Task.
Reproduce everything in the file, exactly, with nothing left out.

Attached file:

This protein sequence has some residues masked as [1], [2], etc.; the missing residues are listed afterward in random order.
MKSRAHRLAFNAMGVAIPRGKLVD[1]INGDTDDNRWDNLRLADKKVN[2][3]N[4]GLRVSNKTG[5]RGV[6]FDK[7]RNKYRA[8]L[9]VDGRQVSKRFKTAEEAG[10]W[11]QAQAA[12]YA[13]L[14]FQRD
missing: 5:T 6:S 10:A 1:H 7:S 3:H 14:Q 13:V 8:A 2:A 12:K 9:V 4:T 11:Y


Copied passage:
This protein sequence has some residues masked as [1], [2], etc.; the missing residues are listed afterward in random order.
MKSRAHRLAFNAMGVAIPRGKLVD[1]INGDTDDNRWDNLRLADKKVN[2][3]N[4]GLRVSNKTG[5]RGV[6]FDK[7]RNKYRA[8]L[9]VDGRQVSKRFKTAEEAG[10]W[11]QAQAA[12]YA[13]L[14]FQRD
missing: 5:T 6:S 10:A 1:H 7:S 3:H 14:Q 13:V 8:A 2:A 12:K 9:V 4:T 11:Y